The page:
Maguire’s heavy concentration in Orange County gives it exposure to the subprime debacle that probably rivals AIG, given that Orange County was subprime central HQ for many mortgage lenders. This exposure is resulting in an epic struggle to dig out from under the debt incurred in that 2007 purchase. Making matters even worse, the FDIC’s grim reapers are out in full force in Orange County, shuttering bank offices and rejecting leases without the customary remedies afforded to landlords under Chapter 11.
I am not a lawyer but I live in San Francisco and like to play dress up every now and then and Federal bankruptcy laws are complex, but in general, Chapter 11 default remedies for owner/lessors of commercial real estate typically allow 60 days for bankrupt lessees to affirm or reject their leases. For those leases that are rejected, the properties are thrown back on the market in search of a new lessee, and the owner/lessor receives an unsecured claim get in line, buddy limited to three year’s worth of rent.
However, The FDIC’s authority to reject leases does not fall under Chapter 11 of the Code, and it is even more draconian. If a lease is rejected by the FDIC as receiver, the owner is simply handed the keys imminent default and the contract is extinguished – with absolutely no claim on the estate of the dearly departed. This obviously makes it tough to pay your friendly banker on the first of every month.
This is exactly what has happened with Quintana, an office property jointly owned by Maguire (20%) and Maquarie Office Trust (80% – ASX: MOF). Maguire announced today that the FDIC has rejected the majority of WAMUs lease at Quintana, which is also in Orange County. According to the press release, the FDIC surprise! is “not obligated to pay any rent or other compensation in connection with the lease termination”.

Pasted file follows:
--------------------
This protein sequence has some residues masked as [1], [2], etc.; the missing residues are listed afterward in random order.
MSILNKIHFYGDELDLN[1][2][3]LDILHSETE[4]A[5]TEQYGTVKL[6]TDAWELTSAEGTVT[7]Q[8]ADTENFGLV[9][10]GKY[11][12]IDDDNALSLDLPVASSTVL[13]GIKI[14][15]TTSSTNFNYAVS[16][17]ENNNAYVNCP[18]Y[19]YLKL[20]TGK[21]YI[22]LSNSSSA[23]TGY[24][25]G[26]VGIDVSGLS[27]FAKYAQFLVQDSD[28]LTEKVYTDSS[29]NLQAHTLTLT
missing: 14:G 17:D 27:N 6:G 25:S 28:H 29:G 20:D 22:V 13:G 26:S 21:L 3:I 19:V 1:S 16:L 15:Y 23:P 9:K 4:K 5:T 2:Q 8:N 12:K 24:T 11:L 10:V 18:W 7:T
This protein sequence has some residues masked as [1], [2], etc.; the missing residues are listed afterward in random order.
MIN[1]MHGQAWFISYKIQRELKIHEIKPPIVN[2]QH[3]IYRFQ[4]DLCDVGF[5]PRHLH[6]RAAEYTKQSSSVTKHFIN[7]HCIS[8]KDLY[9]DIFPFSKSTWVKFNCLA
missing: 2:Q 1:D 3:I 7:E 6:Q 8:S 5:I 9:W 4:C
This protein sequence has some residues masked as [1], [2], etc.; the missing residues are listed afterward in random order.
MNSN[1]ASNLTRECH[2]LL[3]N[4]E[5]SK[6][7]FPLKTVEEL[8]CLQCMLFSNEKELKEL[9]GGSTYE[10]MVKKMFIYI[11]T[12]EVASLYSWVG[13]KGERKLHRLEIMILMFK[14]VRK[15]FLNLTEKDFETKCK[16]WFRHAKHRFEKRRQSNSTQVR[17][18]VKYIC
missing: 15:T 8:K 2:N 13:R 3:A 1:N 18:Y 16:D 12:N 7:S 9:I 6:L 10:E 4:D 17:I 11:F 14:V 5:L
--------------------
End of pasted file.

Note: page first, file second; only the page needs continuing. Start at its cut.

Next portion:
This brings the occupancy of Quintana to approximately 40%, which is unsustainable in relation to the debt (a now completely underwater $106 million CMBS loan maturing in December 2011). Maguire has commenced discussions with the special servicer, and a deed-in-lieu of foreclosure deal is the most likely outcome. This will probably wipe out all of MGP’s equity in the property.
With respect to the sale of the aforementioned newly-constructed property to the Emmes Group, it’s noteworthy that financing was provided by EuroHypo, itself a struggling lender. But don’t get your hopes up – the loan was not new money. EuroHypo simply allowed Emmes to assume the original construction loan in return for injecting fresh equity.
Until Emmes showed up with its $160 million check, EuroHypo was in about as much distress on this deal as MPG. Last month, Maguire took a $23.5 million first-quarter noncash impairment charge on the property, following a $50 million noncash impairment charge on the same property in prior quarter. EuroHypo’s $165 million construction loan was set to mature in September 2009, but it will now live on (with principal reduced) as term financing for a brand new borrower. And the beat goes on!